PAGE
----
Ladies in Lavender Movie Review
Sisters Janet (Smith) and Ursula (Dench) Widdington live a quiet and active life in their spacious seaside house in Cornwall when a young man washes up on shore. The sisters take him in as a boarder and immediately take a liking to Andrea (Daniel Brühl), a Polish violin maestro who can't speak a word of English. The sisters soon grow close to Andrea, with Janet acting like a concerned mother, while the never married Ursula quietly falls in love with the hunky Andrea.
Another wrinkle in the story is the young man's ability as a violinist, which captures the attention of Olga (Natascha McElhone), a visiting painter whose brother is a prominent violinist. Olga appreciates Andrea's ability and offers him a wondrous opportunity, if Janet and Ursula's love of his companionship doesn't get in the way.
Dench and Smith give thoughtful, dignified performances, and the movie's superficial aspects, notably the music and the scenery, are beautiful. There's a lot of emotional conflict in the plot with the sisters' love of Andrea as well as the local doctor's infatuation with Olga; what's odd is that director/writer Charles Dance (yes, he's from England) mutes it. He handles the movie with a certain amount of decorum and class, which is admirable, if not a bit boring. At not one point does Ladies in Lavender reach an actual conflict, a situation Dench and Smith could excel at. It ambles along with shots of flowers and verdant fields, hoping not to offend grandmothers and Merchant-Ivory fans. More times than not, the movie resembles an onscreen painting.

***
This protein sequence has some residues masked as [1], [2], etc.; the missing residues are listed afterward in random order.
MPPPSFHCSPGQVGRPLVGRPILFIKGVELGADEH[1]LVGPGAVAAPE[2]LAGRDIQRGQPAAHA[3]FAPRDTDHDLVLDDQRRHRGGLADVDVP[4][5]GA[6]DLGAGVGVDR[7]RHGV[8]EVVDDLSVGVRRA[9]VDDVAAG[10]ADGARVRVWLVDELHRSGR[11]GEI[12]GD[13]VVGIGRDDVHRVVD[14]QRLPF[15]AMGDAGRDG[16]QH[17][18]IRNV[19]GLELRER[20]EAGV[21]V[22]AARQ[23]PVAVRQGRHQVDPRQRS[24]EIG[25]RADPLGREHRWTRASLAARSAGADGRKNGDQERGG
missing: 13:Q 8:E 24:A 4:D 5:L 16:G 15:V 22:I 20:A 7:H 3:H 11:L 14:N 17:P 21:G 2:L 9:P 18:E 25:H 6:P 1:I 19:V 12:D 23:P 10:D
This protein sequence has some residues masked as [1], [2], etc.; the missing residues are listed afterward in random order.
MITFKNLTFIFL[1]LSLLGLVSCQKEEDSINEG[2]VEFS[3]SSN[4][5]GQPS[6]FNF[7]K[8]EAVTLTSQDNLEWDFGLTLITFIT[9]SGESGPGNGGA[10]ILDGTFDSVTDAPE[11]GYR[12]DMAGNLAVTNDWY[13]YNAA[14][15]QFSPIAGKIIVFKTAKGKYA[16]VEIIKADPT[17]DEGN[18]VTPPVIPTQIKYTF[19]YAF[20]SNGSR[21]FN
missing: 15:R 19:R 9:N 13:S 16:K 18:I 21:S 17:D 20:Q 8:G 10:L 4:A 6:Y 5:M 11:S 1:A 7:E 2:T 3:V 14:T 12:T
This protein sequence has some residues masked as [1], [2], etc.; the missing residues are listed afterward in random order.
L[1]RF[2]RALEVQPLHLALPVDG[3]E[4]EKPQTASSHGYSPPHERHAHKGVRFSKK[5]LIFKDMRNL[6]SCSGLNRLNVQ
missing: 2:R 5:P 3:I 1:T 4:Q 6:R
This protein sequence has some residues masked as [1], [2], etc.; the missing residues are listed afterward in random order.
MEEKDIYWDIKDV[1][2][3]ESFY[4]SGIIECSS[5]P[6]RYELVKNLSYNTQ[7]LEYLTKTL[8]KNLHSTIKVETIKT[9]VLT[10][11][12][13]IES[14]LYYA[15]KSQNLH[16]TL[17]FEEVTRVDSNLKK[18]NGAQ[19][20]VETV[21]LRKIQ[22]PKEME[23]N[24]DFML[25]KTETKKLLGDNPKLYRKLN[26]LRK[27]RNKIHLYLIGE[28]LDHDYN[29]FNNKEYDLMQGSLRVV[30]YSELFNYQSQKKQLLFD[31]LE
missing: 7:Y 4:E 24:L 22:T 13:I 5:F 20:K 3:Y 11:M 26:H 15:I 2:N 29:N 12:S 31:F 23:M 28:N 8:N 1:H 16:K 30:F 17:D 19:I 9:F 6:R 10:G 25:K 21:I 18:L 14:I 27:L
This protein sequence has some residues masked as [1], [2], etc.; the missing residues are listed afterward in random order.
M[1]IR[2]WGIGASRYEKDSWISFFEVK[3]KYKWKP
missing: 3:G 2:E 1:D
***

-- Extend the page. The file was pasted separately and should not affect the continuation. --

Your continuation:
It's not there's anything wrong with Ladies in Lavender in and of itself, which is as low-key and folksy as the upcoming batch of summer blockbusters will be loud and violent. Like those blockbusters, there are good versions of this kind of movie (Enchanted April, I Capture the Castle) and bad ones (The Mystic Masseur). Ladies in Lavender falls right in the middle. Its performances and production values distinguish it. Dance's inability or reluctance to infuse his characters or the story with a charge mars its chances. If you want proof, watch the movie, then read the plot on the film's website. You'll feel as if you attended the wrong movie, and you don't even get a car chase out of it.
Who brought the potato salad?